There are two main kinds of swear words, says Mohr: oaths—like taking the Lord’s name in vain—and obscene words, like sexual and racial slurs. The Romans gave us a model for the obscene words, she says, because their swearing was similarly based on sexual taboos, though with a different spin. “The Romans didn’t divide people up [by being heterosexual and homosexual],” she says. “They divided people into active and passive. So what was important was to be the active partner.” Hence, sexual slurs were more along the lines words like pathicus, a rather graphic term which basically means receiver.
I love this. Next time you’re in WeHo and someone disparagingly calls you a bottom, consider yourself part of a proud and ancient tradition of slut-shaming.
TANGENT ABOUT EPITHETS (AND ALSO MY THOUGHTS ON FAGGOTRY)
I grant that epithets can be legitimately offensive and are wildly different from profanity because they carry hundreds of years of painful history with them. Faggots are so named because homosexuals were considered so worthless, their bodies were disposed of by being tossed onto flaming bundles of wood. It’s hard to defend the word kike when there are people still alive on this planet who were thrown into fucking concentration camps for their beliefs. (Wikipedia offers an interesting theory on the etymology and derivation of kike, which I never stopped to consider until this day. I fucking love etymology.)
So I get it, but that doesn’t mean I agree with it. I’m ambivalent about kike, but I love the word faggot. This is a minor source of contention between me and some of my gay friends. I want the word to be re-appropriated because it’s so much fun to say – there’s an f sound, a hard g, and even a t at the end… what a delightful word to pronounce! – but I will also concede that I came of age as a gay teenager in West Hollywood, where gay slurs are very rarely slung without a soupçon of self-awareness. Had I grown up in a more conservative (and why is it whenever assholes are being especially assholic they always couch it under the name conservatism?) environment, and had I been forced to truly struggle with my identity, the word faggot would probably carry a lot more weight for me. Nonetheless, sticks and stones and all that. The one time in highschool someone called me a faggot in earnest, I merely countered with “yeah, and?” Then I ran because sticks and stones and all that.
There is one more insufferably insipid linguistic trend that drives me f*cking bonkers, and I call it Effete Censorship.
Who the f*ck do you think you’re fooling?
An anecdote. Years ago in Hebrew School, I had a conversation with my rabbi about chametz foods (these are foods that are not considered kosher for passover.) I mentioned that as a reformed Jew, I didn’t really believe that God (sorry, G-d) was keeping track of every little thing I ate (even back then I was pretty sure I didn’t believe in G-d), and that the importance of keeping kosher for passover was largely symbolic, a way to remember the suffering of our people and to appreciate the freedoms we enjoy today. Why then, I wondered (in my best Shalom Alechem-character voice), do we make matzo-meal cookies, cakes, and pizza crusts? Yes, technically the food is kosher, but doesn’t eating it defeat the purpose of our yeasty abstinence?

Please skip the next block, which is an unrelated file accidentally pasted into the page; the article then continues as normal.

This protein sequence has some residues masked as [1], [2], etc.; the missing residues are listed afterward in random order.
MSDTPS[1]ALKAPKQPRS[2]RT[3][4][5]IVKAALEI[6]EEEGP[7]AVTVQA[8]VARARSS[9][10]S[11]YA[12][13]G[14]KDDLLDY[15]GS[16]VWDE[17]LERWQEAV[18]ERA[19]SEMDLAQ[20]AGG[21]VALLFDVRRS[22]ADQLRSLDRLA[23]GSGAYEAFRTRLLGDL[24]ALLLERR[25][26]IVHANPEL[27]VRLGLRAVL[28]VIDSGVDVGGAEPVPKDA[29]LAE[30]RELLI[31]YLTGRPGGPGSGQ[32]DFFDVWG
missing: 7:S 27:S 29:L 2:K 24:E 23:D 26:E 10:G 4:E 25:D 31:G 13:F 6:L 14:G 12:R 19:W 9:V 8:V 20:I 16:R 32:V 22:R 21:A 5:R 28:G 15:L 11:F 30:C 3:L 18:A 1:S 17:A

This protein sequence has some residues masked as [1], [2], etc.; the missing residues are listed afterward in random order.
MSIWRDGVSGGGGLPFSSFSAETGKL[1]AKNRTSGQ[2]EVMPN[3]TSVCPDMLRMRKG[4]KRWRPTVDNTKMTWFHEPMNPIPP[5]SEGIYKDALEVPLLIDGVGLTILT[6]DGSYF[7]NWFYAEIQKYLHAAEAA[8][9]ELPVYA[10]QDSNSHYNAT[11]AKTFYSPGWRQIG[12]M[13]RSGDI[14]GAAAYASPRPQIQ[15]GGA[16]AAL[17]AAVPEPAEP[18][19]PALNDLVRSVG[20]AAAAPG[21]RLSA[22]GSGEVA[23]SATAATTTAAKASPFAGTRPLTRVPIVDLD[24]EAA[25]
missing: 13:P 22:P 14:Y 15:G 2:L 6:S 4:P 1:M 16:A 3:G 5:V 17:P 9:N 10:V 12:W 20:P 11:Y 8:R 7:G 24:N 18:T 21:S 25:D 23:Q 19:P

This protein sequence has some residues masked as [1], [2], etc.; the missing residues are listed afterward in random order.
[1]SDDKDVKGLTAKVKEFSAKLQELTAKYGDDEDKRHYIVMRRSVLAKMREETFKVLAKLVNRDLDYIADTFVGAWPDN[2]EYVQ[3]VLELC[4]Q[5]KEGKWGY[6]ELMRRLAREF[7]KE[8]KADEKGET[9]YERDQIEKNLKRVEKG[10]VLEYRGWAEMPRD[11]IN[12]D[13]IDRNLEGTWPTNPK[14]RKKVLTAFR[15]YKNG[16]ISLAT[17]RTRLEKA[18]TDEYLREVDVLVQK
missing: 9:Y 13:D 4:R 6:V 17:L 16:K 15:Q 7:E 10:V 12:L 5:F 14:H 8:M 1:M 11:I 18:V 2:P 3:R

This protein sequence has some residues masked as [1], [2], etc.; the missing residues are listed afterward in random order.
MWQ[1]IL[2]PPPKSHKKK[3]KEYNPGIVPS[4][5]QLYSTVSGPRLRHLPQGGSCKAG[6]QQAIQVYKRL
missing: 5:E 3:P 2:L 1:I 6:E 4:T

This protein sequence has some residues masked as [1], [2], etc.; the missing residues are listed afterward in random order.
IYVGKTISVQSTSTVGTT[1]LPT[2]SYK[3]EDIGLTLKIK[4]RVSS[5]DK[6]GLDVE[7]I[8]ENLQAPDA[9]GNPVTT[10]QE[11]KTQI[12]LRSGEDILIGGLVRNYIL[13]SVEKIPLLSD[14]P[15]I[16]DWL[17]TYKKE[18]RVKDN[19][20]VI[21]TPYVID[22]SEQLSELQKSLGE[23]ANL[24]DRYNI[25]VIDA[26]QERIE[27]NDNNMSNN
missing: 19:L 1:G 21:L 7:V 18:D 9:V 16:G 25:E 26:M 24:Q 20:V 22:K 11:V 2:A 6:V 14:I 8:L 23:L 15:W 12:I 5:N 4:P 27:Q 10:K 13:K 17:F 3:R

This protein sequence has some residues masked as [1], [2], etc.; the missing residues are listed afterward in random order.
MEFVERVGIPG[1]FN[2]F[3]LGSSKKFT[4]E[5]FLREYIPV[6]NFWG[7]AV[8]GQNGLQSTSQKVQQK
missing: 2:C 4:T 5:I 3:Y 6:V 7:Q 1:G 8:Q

Replacing vowels in curse words with asterisks is a the equivalent of a matzo-meal cookie. It’s telling your little brother you’re sorry for hitting him in the face with a fly swatter but only because mom made you. It’s the California Roll at a 4-way stop sign.
All I’m saying is go big or go home. If something on Facebook moves you enough to declare “HOLY SHIT!” (and Upworthy will do that to you, folks) then declare “HOLY SHIT!” Don’t compromise your message! And conversely, if you’re worried that people are going to judge you for using profanity, then don’t use profanity! Open a f*cking dictionary, sh*thead, and learn some new words to express your amazement. Try, for example: “I’m flabbergasted!” or “This blows my mind!” or, I dunno: “Wow!”
I don’t have a coda for this post (if we’re being honest, you shouldn’t ever expect a clean ending from me in one of these things; endings aren’t my forte, which, by the way, is pronounced as one syllable, like FORT, because it’s French and means strength. If you pronounce it FORT-AY, you’re saying the Italian word for loud. Maybe I’ll expound upon similar vexations in another post…), so instead I’m going throw a little introductory paragraph down here:
Hi, my name is Brandon Baruch, and this is my first post on Been and Going. I’m gay and was raised Jewish (neither defines me, but my writing is more offensive if you don’t know that.) My goal for this column is a mixture of rant and anecdote, and also I want to coin the portmanteau “rantecdote” and then make that a thing. A lot of my writing will be about words and language unless I find something else that interests and/or irks me.